Atom at 22nm: Intel Announces Silvermont

Posted on May 6, 2013 3:13 PM by Rob Williams

It seems Intel’s on a roll. Just last week, we were introduced to ‘Iris’, the IGP found in the company’s upcoming “Haswell” processors, and today, we learn about its upcoming 22nm Atom SoCs, sporting a brand-new architecture. With Haswell and Silvermont en route, Intel looks to have both the desktop and mobile spaces safely covered.

Since its introduction in 2008, Atom’s design has¬†fundamentally¬†remained the same. The major enhancements seen were the introduction of dual-core models and a shrinking of the die process. But with Silvermont, the SoC gains tri-gate “3D” transistors (first seen in Ivy Bridge chips), an out-of-order design (finally) and scalability of up to 8 cores – and of course, performance and power improvements, as seen below.

Intel Atom Silvermont Performance

Silvermont splits out into four product-lines: Bay Trail, for tablets; Merrifield, for DIY PCs; Avoton, for micro-server use; and Rangely, for communications. At its launch, Bay Trail will feature 4 cores, which isn’t entirely surprising given Intel’s direct competition in this space also use quad-cores – it’s almost a standard at this point. With Intel’s ability to easily scale up to 8 cores, it looks like the company has more ammo in the chamber for when need arises. For consumers, an eight-core SoC isn’t entirely necessary, but it could become so in the future when things like image editing and video encoding become even more popular on mobile platforms.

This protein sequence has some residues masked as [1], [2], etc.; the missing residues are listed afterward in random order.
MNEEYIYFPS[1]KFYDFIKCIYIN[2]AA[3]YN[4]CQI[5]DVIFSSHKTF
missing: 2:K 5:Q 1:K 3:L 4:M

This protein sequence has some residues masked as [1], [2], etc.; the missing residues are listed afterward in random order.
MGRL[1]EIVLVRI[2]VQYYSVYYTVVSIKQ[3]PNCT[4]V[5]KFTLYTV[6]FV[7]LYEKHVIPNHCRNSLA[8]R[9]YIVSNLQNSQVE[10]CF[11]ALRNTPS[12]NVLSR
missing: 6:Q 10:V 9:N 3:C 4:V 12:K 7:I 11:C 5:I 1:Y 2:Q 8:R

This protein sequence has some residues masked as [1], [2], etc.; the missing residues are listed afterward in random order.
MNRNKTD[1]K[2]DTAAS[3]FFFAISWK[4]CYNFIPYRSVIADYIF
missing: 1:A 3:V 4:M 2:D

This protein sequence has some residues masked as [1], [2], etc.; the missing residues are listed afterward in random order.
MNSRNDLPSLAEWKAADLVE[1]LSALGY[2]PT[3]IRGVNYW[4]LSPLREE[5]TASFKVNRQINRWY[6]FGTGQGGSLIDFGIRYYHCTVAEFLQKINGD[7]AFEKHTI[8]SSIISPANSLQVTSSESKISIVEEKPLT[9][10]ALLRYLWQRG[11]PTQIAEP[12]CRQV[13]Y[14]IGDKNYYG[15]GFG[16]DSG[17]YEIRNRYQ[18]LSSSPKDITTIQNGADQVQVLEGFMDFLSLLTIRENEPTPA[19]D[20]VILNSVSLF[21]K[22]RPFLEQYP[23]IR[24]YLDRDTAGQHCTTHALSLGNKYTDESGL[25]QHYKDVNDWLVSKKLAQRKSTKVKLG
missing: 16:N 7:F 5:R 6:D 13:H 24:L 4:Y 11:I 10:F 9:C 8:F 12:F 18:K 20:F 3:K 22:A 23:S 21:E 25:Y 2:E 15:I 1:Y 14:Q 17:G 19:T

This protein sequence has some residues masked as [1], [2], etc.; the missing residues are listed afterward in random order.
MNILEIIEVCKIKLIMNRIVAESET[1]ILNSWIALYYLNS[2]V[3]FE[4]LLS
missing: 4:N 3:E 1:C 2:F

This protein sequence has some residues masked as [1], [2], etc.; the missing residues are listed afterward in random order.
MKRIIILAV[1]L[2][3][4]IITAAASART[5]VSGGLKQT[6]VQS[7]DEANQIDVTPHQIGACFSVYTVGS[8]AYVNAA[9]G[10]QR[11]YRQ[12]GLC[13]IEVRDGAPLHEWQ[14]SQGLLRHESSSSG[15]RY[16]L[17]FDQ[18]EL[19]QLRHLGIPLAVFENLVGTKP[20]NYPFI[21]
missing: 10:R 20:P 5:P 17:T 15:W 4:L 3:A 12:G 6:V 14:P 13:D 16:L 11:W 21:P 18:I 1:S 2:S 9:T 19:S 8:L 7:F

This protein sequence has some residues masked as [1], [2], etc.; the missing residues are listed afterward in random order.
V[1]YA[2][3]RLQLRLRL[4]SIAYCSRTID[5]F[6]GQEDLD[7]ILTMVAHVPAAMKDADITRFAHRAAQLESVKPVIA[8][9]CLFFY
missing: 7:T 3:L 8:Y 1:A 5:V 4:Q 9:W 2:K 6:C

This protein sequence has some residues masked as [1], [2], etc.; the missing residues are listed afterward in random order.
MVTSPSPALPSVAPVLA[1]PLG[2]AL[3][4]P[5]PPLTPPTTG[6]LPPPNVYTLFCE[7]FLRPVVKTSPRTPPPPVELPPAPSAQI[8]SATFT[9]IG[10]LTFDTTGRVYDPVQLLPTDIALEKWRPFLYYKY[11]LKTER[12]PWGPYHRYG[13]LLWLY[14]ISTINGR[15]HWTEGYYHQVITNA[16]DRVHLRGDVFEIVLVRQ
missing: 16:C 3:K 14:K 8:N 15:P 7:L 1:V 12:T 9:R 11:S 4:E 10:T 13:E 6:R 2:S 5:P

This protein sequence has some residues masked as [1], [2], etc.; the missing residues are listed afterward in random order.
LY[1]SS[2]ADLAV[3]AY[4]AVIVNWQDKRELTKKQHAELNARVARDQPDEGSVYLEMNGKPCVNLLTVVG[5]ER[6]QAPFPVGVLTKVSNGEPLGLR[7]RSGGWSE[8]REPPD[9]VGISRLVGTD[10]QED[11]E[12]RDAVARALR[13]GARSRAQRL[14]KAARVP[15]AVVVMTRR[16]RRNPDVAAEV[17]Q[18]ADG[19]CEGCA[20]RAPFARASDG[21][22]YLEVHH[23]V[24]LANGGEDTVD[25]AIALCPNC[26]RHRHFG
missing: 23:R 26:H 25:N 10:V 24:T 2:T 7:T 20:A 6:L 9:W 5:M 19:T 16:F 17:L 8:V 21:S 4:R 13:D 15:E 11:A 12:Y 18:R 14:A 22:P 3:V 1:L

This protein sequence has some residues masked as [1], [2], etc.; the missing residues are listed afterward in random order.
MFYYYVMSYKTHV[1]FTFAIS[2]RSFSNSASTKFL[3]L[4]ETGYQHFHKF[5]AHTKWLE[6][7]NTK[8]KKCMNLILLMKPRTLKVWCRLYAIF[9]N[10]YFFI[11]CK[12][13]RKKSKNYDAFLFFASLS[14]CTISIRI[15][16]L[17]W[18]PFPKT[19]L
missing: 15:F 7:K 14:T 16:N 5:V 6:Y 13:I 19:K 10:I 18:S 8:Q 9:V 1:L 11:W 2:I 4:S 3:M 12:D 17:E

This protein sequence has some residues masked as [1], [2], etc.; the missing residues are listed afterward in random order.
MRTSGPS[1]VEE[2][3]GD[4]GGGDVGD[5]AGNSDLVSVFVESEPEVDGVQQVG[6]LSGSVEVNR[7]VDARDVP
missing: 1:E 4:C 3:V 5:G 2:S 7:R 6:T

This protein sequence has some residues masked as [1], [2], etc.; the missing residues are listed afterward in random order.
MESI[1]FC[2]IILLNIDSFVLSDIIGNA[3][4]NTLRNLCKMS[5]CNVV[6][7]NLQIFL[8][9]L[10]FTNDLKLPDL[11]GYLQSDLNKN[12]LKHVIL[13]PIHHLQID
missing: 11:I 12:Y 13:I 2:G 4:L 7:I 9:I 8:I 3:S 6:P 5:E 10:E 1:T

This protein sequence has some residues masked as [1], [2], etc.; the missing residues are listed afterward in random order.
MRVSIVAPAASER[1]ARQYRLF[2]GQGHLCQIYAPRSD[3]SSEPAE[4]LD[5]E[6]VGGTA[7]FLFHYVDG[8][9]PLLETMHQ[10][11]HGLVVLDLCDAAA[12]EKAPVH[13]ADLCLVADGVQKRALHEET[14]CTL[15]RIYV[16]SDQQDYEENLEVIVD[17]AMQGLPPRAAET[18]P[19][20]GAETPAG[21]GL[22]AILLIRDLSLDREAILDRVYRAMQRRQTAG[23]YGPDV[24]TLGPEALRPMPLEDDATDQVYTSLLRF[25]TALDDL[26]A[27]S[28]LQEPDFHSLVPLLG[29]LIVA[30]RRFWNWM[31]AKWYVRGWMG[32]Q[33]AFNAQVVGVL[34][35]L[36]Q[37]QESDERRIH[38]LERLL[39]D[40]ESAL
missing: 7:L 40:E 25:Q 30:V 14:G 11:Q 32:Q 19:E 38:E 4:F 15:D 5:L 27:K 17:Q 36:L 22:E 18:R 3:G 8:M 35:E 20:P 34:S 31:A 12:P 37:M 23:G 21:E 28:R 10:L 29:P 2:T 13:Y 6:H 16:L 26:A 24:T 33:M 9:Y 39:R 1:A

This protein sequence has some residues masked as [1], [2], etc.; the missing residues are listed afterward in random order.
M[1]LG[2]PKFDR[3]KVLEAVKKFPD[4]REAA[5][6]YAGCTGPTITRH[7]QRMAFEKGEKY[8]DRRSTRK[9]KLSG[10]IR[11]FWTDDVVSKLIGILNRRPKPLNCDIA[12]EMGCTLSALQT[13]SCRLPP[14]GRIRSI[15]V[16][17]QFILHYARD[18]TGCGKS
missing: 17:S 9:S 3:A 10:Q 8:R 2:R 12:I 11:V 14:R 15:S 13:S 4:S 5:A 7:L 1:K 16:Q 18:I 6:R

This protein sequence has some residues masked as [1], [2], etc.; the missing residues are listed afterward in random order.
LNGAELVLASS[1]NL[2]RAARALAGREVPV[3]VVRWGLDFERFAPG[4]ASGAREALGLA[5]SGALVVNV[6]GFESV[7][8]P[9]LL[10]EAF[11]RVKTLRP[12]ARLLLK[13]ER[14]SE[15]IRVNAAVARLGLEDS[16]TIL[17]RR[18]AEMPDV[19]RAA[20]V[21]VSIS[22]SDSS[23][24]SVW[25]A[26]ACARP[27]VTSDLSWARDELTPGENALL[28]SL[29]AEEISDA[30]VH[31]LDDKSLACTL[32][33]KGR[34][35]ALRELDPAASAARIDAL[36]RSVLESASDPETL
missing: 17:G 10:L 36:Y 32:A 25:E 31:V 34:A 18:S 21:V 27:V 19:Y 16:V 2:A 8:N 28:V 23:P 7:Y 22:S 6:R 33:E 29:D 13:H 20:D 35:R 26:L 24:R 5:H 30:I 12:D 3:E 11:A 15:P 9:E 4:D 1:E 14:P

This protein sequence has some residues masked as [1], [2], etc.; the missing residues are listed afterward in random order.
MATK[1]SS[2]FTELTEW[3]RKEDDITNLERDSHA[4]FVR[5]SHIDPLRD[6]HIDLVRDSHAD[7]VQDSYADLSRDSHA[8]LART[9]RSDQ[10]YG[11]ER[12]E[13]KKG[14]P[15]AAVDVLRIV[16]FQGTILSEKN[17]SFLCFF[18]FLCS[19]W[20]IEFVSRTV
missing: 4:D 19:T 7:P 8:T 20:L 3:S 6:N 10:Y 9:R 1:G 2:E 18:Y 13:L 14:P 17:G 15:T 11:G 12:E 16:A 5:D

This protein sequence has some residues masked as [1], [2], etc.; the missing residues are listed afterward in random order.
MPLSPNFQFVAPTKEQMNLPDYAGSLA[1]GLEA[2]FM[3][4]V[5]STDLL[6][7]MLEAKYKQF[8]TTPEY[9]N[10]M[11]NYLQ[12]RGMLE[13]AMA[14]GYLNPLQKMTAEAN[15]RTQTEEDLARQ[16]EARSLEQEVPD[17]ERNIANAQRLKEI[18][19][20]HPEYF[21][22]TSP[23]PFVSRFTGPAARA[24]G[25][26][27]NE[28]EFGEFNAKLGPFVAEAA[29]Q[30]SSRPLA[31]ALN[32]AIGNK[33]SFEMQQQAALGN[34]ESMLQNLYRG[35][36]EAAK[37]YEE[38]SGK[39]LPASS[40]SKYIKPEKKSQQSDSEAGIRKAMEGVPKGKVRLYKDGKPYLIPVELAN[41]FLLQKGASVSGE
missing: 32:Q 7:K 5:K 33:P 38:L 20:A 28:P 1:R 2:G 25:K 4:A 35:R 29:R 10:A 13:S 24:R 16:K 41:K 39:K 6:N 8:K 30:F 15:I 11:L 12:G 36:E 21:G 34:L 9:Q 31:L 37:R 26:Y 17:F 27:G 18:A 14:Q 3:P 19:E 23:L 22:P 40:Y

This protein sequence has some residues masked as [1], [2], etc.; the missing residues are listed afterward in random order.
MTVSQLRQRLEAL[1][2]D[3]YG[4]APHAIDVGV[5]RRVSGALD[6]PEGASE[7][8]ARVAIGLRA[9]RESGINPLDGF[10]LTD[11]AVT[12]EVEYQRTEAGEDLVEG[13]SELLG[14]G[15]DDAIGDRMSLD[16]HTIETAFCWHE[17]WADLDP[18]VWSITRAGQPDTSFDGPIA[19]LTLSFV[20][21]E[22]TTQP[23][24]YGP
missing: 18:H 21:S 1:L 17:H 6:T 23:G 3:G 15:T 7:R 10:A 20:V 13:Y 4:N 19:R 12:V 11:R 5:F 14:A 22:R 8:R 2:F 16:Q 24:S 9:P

What sets Avoton apart from the rest is that it adheres to Intel’s requirements for enterprise processors. It includes error correction and supports the company’s virtualization technologies. “Rangely”, on the other hand, will find itself in devices like routers, switches and security devices.

Avoton and Rangely will be made available in the second-half of this year, while Merrifield will hit before the end of the year. Intel promises Bay Trail to begin shipping during “holiday 2013″, and that being the case, it seems unlikely that we’ll see tablets on the market featuring it until early 2014.

For an in-depth look at what Silvermont brings to the table, I recommend checking out respective articles from our friends at HotHardware and The Tech Report.

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